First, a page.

Writing with my mother is among my earliest memories.
My three-year-old mind was fascinated by my mother’s literal writing with all its loops. Hers was a round hand, bouncing wherever it landed on the paper. I was desperate to learn how to make a pencil say things.
I hovered over her arm as she wrote grocery lists, wondering how she knew the way to indicate we needed salt or celery or soap. She wrote frequent letters to her own mother, reading the passages about me aloud. I giggled as she showed me the rows of sticks and dots that were maps of my days.
How did she know what circles to connect?
What told her to leave a space after certain curls?
Why did some letters look like mountains?
She read a different looking writing from books. I stared at the page. I traced the lines of print with my finger. Sometimes I placed my thumb over a favorite word, thinking the magic of it would soak into my skin. I ached to understand.
Using paper and pencils, I created what I thought was writing. More than anything, I wanted to be part of the book world, so I launched my career on our freshly painted living room wall. It was the perfect place for everyone to see my story, written in beautiful purple down the length of the pale blue expanse.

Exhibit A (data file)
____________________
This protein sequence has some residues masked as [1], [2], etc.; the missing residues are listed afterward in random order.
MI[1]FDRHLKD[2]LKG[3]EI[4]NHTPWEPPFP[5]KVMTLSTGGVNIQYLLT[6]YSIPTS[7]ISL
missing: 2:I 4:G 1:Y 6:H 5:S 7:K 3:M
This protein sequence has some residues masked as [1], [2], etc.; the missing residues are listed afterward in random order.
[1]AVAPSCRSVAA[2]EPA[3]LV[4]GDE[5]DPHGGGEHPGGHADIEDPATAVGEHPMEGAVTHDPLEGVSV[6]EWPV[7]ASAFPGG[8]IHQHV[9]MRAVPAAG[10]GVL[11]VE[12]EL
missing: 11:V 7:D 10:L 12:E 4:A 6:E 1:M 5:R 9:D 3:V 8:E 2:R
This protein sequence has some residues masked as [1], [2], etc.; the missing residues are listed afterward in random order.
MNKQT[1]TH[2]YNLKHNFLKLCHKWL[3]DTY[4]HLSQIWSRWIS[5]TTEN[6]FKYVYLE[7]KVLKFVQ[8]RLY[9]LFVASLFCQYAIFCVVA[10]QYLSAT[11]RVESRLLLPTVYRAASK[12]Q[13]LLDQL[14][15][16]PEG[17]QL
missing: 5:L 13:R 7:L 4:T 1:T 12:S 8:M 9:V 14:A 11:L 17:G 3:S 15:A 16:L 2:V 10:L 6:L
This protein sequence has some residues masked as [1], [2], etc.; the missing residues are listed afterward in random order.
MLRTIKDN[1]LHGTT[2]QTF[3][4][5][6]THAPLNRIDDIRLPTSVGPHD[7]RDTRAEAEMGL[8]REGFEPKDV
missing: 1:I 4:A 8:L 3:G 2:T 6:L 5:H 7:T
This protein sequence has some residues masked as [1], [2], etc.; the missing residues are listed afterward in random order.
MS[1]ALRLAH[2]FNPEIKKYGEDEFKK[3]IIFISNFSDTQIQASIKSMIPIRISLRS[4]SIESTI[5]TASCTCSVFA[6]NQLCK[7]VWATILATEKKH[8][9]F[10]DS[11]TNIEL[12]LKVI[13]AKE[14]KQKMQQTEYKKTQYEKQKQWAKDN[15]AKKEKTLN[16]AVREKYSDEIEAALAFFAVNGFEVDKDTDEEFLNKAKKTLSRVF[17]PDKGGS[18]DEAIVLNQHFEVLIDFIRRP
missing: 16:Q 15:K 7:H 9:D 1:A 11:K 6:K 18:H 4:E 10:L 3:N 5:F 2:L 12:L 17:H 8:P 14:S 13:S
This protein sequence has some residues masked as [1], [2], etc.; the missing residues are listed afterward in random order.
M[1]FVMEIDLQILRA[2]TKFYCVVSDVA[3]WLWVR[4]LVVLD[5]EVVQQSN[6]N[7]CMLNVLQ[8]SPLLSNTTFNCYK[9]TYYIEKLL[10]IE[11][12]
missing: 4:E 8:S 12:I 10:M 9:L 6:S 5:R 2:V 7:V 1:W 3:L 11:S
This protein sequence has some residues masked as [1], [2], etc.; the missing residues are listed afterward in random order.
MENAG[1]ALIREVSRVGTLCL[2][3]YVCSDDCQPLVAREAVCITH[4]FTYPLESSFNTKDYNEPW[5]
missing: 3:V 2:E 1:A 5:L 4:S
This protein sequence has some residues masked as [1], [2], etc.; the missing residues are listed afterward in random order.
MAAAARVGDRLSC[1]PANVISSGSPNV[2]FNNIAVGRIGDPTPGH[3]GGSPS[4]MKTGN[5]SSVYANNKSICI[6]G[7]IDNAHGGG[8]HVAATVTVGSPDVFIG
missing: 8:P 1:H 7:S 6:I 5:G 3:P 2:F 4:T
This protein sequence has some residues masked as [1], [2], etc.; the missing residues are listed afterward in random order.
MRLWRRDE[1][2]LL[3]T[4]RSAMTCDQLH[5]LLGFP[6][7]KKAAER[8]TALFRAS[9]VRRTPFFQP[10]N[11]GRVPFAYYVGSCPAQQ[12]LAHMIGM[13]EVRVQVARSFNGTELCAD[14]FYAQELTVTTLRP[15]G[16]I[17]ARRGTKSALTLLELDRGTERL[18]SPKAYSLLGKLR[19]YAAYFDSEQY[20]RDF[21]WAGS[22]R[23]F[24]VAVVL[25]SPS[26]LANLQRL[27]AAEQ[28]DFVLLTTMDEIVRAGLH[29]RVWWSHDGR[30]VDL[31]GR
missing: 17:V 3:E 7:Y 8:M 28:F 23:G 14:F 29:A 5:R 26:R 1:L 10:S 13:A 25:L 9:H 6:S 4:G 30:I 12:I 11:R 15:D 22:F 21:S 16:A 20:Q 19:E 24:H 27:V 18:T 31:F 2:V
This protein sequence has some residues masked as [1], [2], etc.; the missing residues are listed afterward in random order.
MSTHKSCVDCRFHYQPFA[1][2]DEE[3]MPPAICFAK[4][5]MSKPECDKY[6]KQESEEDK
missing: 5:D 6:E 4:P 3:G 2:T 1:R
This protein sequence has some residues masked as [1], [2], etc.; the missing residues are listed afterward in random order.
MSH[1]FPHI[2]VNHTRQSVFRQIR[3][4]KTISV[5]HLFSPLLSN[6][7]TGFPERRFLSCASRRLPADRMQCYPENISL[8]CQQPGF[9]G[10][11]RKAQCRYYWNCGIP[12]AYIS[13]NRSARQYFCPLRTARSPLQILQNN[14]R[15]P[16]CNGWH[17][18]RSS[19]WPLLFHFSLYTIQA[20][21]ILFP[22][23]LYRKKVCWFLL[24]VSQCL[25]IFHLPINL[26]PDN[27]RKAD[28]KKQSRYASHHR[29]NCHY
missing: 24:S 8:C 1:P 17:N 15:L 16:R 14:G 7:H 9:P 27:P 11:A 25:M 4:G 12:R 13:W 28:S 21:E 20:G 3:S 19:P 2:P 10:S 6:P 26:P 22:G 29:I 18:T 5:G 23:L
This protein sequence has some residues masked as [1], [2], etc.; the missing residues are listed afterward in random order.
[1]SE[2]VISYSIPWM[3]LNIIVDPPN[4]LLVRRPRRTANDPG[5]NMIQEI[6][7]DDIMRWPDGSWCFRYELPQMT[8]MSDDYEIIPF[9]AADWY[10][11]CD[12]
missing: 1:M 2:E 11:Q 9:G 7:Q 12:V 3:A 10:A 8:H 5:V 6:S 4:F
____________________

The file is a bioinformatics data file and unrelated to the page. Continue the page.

Let’s just say my efforts did not receive high acclaim.
My crayons were put on a closet shelf for a week. But more than my sorrow over their loss, I was hurt that no one could read my story. In a way, it was my first editorial rejection.
Still, I did not give up.
I recently discovered a book that my mother had kept as a reminder of my determination to be published. I must have been four when I copied her words onto the cover of James Whitcomb Riley’s poetry book. I imitated letters from her lists and address book stacked on the telephone stand. I’ve mastered Ohio. To Do obviously puzzled me because I’ve picked up an extra loop from the line of letters above it. We shopped for groceries each Friday at the A&P, which explains those letters. I know I looked away from her guide because the P is turned backwards.
In my little girl world, I was now published.
Looking back, it’s easy to see my life’s ambition surfaced early. All the years of missteps and false starts and falls make sense now. They were the necessary tickets to board the train always running beside me.
Somehow my mother knew.
She read to me constantly. Never interested in princess stories, she preferred Riley’s poems about the chores of Midwestern life. She liked the work ethic of the little red hen who tackled every task or the third pig who chose bricks. Her favorite for me was Watty Piper’s The Little Engine That Could.
She never let me give up. Ever. About anything.
She was the ultimate ticket.